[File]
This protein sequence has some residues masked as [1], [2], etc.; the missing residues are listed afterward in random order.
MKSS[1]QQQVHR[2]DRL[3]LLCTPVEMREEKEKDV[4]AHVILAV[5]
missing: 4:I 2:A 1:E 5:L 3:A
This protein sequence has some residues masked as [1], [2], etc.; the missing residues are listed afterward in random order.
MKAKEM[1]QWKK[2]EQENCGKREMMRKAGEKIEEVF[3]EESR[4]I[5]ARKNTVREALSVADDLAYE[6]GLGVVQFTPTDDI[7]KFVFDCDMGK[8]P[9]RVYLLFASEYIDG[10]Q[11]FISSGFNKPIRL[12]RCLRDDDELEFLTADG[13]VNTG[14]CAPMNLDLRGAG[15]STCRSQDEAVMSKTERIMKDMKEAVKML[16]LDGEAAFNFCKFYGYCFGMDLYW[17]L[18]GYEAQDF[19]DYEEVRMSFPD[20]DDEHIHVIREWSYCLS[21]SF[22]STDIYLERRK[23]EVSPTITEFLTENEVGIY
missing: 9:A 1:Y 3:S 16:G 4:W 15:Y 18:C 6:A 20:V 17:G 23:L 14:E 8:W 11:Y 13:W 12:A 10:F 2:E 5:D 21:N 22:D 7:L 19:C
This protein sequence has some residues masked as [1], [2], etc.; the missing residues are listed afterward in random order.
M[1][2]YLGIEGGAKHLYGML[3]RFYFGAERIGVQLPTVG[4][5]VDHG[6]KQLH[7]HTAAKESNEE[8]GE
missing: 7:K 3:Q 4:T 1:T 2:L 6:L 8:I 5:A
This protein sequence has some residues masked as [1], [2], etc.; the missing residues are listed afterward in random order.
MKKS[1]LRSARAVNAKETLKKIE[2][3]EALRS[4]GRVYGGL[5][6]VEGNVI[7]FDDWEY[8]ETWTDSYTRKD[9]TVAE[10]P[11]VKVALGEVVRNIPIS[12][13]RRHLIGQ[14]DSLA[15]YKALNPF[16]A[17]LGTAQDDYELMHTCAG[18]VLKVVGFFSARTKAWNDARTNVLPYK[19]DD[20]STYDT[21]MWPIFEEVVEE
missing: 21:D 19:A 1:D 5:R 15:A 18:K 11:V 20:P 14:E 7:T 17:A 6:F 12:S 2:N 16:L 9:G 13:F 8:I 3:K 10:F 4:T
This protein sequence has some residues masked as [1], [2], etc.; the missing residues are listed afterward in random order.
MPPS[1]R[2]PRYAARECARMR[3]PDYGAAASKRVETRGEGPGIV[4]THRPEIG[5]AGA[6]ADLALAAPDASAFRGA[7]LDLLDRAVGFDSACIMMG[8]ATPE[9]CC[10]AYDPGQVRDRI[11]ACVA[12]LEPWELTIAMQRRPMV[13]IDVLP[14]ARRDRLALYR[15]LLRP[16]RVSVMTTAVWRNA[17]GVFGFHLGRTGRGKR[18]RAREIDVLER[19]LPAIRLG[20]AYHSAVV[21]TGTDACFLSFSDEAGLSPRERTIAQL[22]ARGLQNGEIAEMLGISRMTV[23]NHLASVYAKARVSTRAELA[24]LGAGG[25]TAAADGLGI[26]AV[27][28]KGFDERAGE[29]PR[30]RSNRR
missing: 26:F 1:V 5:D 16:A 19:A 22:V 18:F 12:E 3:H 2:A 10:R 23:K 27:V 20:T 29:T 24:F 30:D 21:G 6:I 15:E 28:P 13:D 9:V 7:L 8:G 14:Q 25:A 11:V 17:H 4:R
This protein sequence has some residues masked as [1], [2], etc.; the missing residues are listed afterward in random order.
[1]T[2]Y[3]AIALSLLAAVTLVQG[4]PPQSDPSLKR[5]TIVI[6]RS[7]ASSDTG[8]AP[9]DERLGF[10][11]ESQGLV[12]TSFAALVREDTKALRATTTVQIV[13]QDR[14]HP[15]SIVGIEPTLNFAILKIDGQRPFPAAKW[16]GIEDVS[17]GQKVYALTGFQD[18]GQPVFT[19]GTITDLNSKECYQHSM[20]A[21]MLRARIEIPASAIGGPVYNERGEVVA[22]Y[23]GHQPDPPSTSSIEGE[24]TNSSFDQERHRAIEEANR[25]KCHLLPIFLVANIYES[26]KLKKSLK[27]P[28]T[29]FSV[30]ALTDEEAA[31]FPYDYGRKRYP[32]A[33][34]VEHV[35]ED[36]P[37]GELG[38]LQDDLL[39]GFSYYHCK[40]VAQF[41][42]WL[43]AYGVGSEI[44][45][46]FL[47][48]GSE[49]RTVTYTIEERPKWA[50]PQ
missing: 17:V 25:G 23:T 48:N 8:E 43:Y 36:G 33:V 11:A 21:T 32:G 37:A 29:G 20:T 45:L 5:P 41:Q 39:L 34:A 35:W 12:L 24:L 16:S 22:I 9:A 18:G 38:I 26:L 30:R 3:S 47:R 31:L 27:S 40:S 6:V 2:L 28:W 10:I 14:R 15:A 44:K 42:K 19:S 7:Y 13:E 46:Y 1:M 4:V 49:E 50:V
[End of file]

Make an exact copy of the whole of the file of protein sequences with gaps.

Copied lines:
This protein sequence has some residues masked as [1], [2], etc.; the missing residues are listed afterward in random order.
MKSS[1]QQQVHR[2]DRL[3]LLCTPVEMREEKEKDV[4]AHVILAV[5]
missing: 4:I 2:A 1:E 5:L 3:A
This protein sequence has some residues masked as [1], [2], etc.; the missing residues are listed afterward in random order.
MKAKEM[1]QWKK[2]EQENCGKREMMRKAGEKIEEVF[3]EESR[4]I[5]ARKNTVREALSVADDLAYE[6]GLGVVQFTPTDDI[7]KFVFDCDMGK[8]P[9]RVYLLFASEYIDG[10]Q[11]FISSGFNKPIRL[12]RCLRDDDELEFLTADG[13]VNTG[14]CAPMNLDLRGAG[15]STCRSQDEAVMSKTERIMKDMKEAVKML[16]LDGEAAFNFCKFYGYCFGMDLYW[17]L[18]GYEAQDF[19]DYEEVRMSFPD[20]DDEHIHVIREWSYCLS[21]SF[22]STDIYLERRK[23]EVSPTITEFLTENEVGIY
missing: 9:A 1:Y 3:S 16:G 4:W 15:Y 18:C 6:A 20:V 17:G 23:L 14:E 8:W 11:Y 13:W 12:A 10:F 2:E 5:D 21:N 22:D 7:L 19:C
This protein sequence has some residues masked as [1], [2], etc.; the missing residues are listed afterward in random order.
M[1][2]YLGIEGGAKHLYGML[3]RFYFGAERIGVQLPTVG[4][5]VDHG[6]KQLH[7]HTAAKESNEE[8]GE
missing: 7:K 3:Q 4:T 1:T 2:L 6:L 8:I 5:A
This protein sequence has some residues masked as [1], [2], etc.; the missing residues are listed afterward in random order.
MKKS[1]LRSARAVNAKETLKKIE[2][3]EALRS[4]GRVYGGL[5][6]VEGNVI[7]FDDWEY[8]ETWTDSYTRKD[9]TVAE[10]P[11]VKVALGEVVRNIPIS[12][13]RRHLIGQ[14]DSLA[15]YKALNPF[16]A[17]LGTAQDDYELMHTCAG[18]VLKVVGFFSARTKAWNDARTNVLPYK[19]DD[20]STYDT[21]MWPIFEEVVEE
missing: 21:D 19:A 1:D 5:R 15:A 18:K 11:V 20:P 14:E 7:T 17:A 6:F 12:S 2:N 16:L 9:G 13:F 8:I 3:K 10:F 4:T
This protein sequence has some residues masked as [1], [2], etc.; the missing residues are listed afterward in random order.
MPPS[1]R[2]PRYAARECARMR[3]PDYGAAASKRVETRGEGPGIV[4]THRPEIG[5]AGA[6]ADLALAAPDASAFRGA[7]LDLLDRAVGFDSACIMMG[8]ATPE[9]CC[10]AYDPGQVRDRI[11]ACVA[12]LEPWELTIAMQRRPMV[13]IDVLP[14]ARRDRLALYR[15]LLRP[16]RVSVMTTAVWRNA[17]GVFGFHLGRTGRGKR[18]RAREIDVLER[19]LPAIRLG[20]AYHSAVV[21]TGTDACFLSFSDEAGLSPRERTIAQL[22]ARGLQNGEIAEMLGISRMTV[23]NHLASVYAKARVSTRAELA[24]LGAGG[25]TAAADGLGI[26]AV[27][28]KGFDERAGE[29]PR[30]RSNRR
missing: 26:F 1:V 5:D 16:A 19:A 22:V 18:F 12:E 3:H 2:A 10:R 23:K 27:V 20:T 29:T 24:F 30:D 21:G 6:I 15:E 28:P 13:D 9:V 7:L 8:G 14:Q 25:A 11:V 17:H 4:R
This protein sequence has some residues masked as [1], [2], etc.; the missing residues are listed afterward in random order.
[1]T[2]Y[3]AIALSLLAAVTLVQG[4]PPQSDPSLKR[5]TIVI[6]RS[7]ASSDTG[8]AP[9]DERLGF[10][11]ESQGLV[12]TSFAALVREDTKALRATTTVQIV[13]QDR[14]HP[15]SIVGIEPTLNFAILKIDGQRPFPAAKW[16]GIEDVS[17]GQKVYALTGFQD[18]GQPVFT[19]GTITDLNSKECYQHSM[20]A[21]MLRARIEIPASAIGGPVYNERGEVVA[22]Y[23]GHQPDPPSTSSIEGE[24]TNSSFDQERHRAIEEANR[25]KCHLLPIFLVANIYES[26]KLKKSLK[27]P[28]T[29]FSV[30]ALTDEEAA[31]FPYDYGRKRYP[32]A[33][34]VEHV[35]ED[36]P[37]GELG[38]LQDDLL[39]GFSYYHCK[40]VAQF[41][42]WL[43]AYGVGSEI[44][45][46]FL[47][48]GSE[49]RTVTYTIEERPKWA[50]PQ
missing: 17:V 25:G 23:T 48:N 8:E 43:Y 36:G 33:V 11:A 21:T 32:G 37:A 29:G 20:T 45:L 5:P 41:Q 39:L 34:A 35:W 12:L 24:L 16:S 22:I 9:A 18:G 38:I 26:L 30:R 3:S 47:R 31:L 27:S 40:S 6:V 2:L 28:W 10:I 14:R 15:A 44:K 42:K 19:S 7:Y 13:E 46:Y 1:M 4:V 49:E 50:V